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What Russiagate Skeptics Get Wrong

The Left can call for military deescalation while still holding Putin accountable for electoral meddling.

BY John Feffer

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Putin’s movement is founded on “traditional” values of Christianity, homophobia, and anti-feminist and anti-immigrant sentiment. OR “What Putin is really guilty of is calling for a multipolar world, not one dominated by the U.S.”

Imagine if the rightwing government of Shinzo Abe in Japan had interfered in the 2016 election in support of Donald Trump. Following which, Trump held a summit with Abe to endorse Japanese territorial claims in Asia as well as Abe’s efforts to remilitarize his country.

The American Left would never countenance a rightwing Japanese nationalist interfering in American politics. But, of course, it wasn’t Japan that hacked into U.S. computers and weaponized the information with the help of WikiLeaks. Nor did Japan make a big social media buy or direct an army of internet trolls to help make Trump’s unlikely victory happen.

It was Russia, where President Vladimir Putin, a rightwing militarist, aspires to lead a global conservative movement with Moscow at its hub. Putin’s movement is founded on “traditional” values of Christianity, homophobia, and anti-feminist and anti-immigrant sentiment. Yet some on the Left give the Kremlin a pass on its interference in U.S. elections (now commonly referred to as Russiagate), due to the mistaken belief that Putin represents a check on U.S. hegemony. “What Putin is really guilty of is calling for a multipolar world, not one dominated by the U.S.,” writes Colin Todhunter in CounterPunch.

In the pages of The Nation, the reporting of Glenn Greenwald, the analysis of Consortium News and the alternative TV broadcasts of the Real News Network—not to mention Moscow’s own RT (formerly Russia Today) and Sputnik—certain progressives sought to debunk Russiagate.

The “core narrative” of Russiagate, as Stephen Cohen has written in The Nation, is an example of “rubbish in, rubbish out,” a fabrication by the U.S. intelligence community.

The skeptics mentioned here effectively agreed with Trump that the news media and liberals everywhere had launched a “witch hunt” against Trump (and Putin). They disputed claims like the identity of the hackers who broke into the Democratic National Committee (DNC) servers and the connections between the Kremlin and far-right political movements. But their debunking efforts relied on misreading, misinterpretation and outright falsification. In a June commentary in Consortium News, former CIA analyst Ray McGovern was still trying to prove that Guccifer 2.0, the DNC hacker, was not Russian. One month later, the indictments from Special Counsel Robert Mueller provided copious information on the Russian hackers behind the Guccifer 2.0 avatar.

Much of the reams of nonsense published over the last 18 months has veered into the territory of conspiracy theory. Really, how could you possibly believe that DNC staffer Seth Rich gave all that material to WikiLeaks on the basis of a single, unsubstantiated Julian Assange claim to that effect? The evidence that Mueller has compiled—resulting in the recent indictments of 12 Russian military officers—should have satisfied skeptics.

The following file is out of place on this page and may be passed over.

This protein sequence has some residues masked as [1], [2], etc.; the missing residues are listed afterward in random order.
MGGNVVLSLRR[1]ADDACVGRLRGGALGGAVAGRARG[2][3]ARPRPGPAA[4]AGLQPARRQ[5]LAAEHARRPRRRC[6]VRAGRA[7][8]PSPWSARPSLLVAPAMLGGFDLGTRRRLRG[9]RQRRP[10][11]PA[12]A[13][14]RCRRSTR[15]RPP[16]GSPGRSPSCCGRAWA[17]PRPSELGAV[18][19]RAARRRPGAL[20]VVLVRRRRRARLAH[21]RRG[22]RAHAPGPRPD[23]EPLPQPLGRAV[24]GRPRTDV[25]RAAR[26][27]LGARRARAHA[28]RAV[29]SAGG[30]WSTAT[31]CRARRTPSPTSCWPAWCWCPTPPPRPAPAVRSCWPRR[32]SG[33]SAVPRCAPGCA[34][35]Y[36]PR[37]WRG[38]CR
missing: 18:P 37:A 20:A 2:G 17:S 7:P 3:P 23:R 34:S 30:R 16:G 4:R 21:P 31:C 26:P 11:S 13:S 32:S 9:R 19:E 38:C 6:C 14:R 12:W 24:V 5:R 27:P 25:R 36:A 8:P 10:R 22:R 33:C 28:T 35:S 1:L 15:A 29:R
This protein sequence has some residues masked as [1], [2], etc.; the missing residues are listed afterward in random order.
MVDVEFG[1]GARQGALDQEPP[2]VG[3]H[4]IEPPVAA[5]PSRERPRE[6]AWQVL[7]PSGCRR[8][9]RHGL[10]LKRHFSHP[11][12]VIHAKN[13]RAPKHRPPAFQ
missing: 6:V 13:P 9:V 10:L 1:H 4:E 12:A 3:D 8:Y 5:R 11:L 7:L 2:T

Yet Russiagate skeptics continue their crusade, albeit shifting focus in the wake of July’s Trump-Putin Helsinki summit. Even if Russia did interfere in the election, they argue, there’s no proof of collusion. More importantly—and here the skeptics are joined by sensible advocates of foreign policy realism in a call published by The Nation—the value of improving U.S.-Russian relations overrides all other considerations.

A continuation of the Russiagate inquiry and an improvement in U.S.-Russian relations are not mutually exclusive. It’s essential to keep investigating Trump’s links to Russia, including the money laundering that Trump may have done for Russian clients close to the Kremlin, because these links reveal how Russia strengthens the political influence of oligarchs and boosts the fortunes of farright politicians. At the same time, we must support U.S.-Russian cooperation, particularly on arms control.

At the Helsinki summit, Putin showed interest in extending the New START Treaty, concluding the Intermediate Range Nuclear Forces Treaty, ending the conflict in Syria and supporting the nuclear deal with Iran.

Trump, however, did not. He has ridiculed the New START Treaty, pledged to expand the U.S. nuclear arsenal, continued—along with Putin—to bomb Syria, and reneged on the Iran nuclear deal.

The United States needs to address Russia diplomatically to solve problems of mutual and global interest, despite Trump’s obvious lack of interest. But let’s not delude ourselves into thinking that Putin is anything more than a ruthless, corrupt autocrat who uses nationalism to promote his own interests.


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John Feffer is the director of Foreign Policy In Focus at the Institute for Policy Studies. His most recent book, Frostlands, comes out in November (Haymarket).

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